Twitter, Facebook, Instagram… In acts of terrorism, they are now essential, for better or for worse. After London, Berlin, Nice, or Brussels, the Manchester massacre strongly involved social networks. Thus, less than 24 hours after the tragedy, the hashtag #PrayForManchester had already been used more than 60.000 times on Twitter. But, what about this overconsumption of new media?
Dn the days and weeks following the attacks of September 11, 2001, televisions around the world relayed images of the Twin Towers struck by airliners, as well as those of the many victims of these mass attacks. This flood of images then posed in a meaningful way the question of the psychotrauma that they could induce. Indeed, from the point of view of psychopathology, the first element which makes it possible to characterize a psychotrauma is constituted by the confrontation, direct or indirect, with an event which involves the life, or the physical integrity, of the person or of a close person. It is this event that will eventually become the trauma, the memory of which is at the heart of all the symptoms of psychotraumatic pathology.
The traumatic nature of the images, but also of the relationship with the victims, is widely debated. Even if it is considered that proximity to the victim is an important risk factor, there is to date no clearly defined criterion for this proximity. Similarly, until 2013, that is to say until the publication of the new version of the diagnostic manual of the American Psychiatry Association (the Diagnostic and Statistical Manual of Mental Disorders, 5e edition, DSM 5), there was no indication of what an indirect encounter with a potentially traumatic event might be.
Individuals sometimes very far from the scene of the attacks may have developed symptoms of post-traumatic stress after seeing (often very repeatedly) the images of September 11. An increase in these symptoms has even been observed even among the elderly in the Netherlands. Despite these arguments, the group of experts behind the revision of the DSM criteria considered that the data collected was not sufficiently convincing for the images to constitute in themselves a determinant of the state of post-stress. traumatic (with the exception of potentially traumatic images seen by police officers, surveillance agents, etc. in the course of their professional activity).
Since 2001, media consumption has changed significantly, especially among the youngest. The recent attacks in Europe (March 11, 2004 in a train in Madrid, July 7, 2005 in the London Underground, July 22, 2011 in Oslo and on the island of Utoya, then again on July 14, 2016 on the Promenade des Anglais in Nice and on May 22, 2017 in Manchester) now raise the question of research and information sharing on the Internet. It seems already proven that social networks promote the development of anxiety in crisis situations, due to a process of emotional contagion, that is to say a transfer to others. individuals of their own emotional state. This process could be linked to the way in which individuals regulate their emotions. This way of adapting is indeed associated with social influences, those at the heart of social networks.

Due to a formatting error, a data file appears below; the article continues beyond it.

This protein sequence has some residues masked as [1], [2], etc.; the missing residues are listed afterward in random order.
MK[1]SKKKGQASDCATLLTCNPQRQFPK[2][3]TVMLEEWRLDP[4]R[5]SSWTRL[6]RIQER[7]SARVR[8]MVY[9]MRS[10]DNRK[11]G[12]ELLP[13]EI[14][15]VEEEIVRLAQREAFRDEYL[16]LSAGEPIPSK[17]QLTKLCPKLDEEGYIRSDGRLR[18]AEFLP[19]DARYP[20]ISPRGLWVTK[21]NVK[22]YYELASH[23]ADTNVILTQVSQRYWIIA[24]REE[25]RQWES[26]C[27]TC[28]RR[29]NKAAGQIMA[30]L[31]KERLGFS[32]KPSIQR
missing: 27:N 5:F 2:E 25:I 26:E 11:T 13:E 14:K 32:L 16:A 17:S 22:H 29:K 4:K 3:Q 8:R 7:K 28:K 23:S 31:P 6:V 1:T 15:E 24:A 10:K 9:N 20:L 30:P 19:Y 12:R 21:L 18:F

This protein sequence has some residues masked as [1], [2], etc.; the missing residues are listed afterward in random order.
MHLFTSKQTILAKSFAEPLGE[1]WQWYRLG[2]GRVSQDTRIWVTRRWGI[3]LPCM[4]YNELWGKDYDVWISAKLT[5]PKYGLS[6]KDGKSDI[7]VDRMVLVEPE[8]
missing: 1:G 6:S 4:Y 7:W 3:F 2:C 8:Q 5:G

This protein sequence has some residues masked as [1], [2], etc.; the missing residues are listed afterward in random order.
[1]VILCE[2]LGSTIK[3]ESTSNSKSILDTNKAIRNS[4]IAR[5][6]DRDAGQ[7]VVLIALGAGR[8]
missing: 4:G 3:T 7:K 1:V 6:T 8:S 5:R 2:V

Survey of 451 young adults
A month after the attacks of November 13, 2015 in Paris and Saint-Denis, we interviewed a sample of 451 young adults on the time they had spent searching for information on the media, both traditional (television, radio , newspapers) and digital (websites, social networks), on the strategies used to cope with the emotions they feel and on the possible symptoms they may be suffering from. They also had to indicate their physical and relational proximity to the attacks and their victims, as well as the fact that they may have already been confronted with a potentially traumatic event during their childhood.
The results obtained clearly point in the direction of an emotional contagion among the biggest consumers of social networks in the month following the attacks. The more time the individuals who responded to our survey spent on these networks, the more they manifested a significant level of anxiety and depression (but not post-traumatic stress), when at the same time they used strategies. of so-called dysfunctional emotional regulation (for example, keeping one's feelings buried, or even verbally unloading on others). On the other hand, this relationship did not appear at all for the time spent watching information on the attacks on television, listening to the radio, consulting Internet sites or the printed press.
The results of our study are in more than one way enlightening to understand the consequences of the dissemination of information about mass attacks. As appears to be the case for television images, the information conveyed by social networks does not seem to constitute in itself a trauma, but rather a stressor which acts on the mood of young adults who have difficulty regulating. their emotions. However, the nature of the information shared and the method of sharing remain to be widely explored.
Undoubtedly, beyond the deleterious effects that we have observed, social networks can also constitute extremely effective tools for disseminating warning or solidarity messages and therefore for protecting the greatest number in crisis situations. The fact remains that it is a question of remaining vigilant to the different ways in which these new tools are used in crisis situations and in particular following mass attacks.
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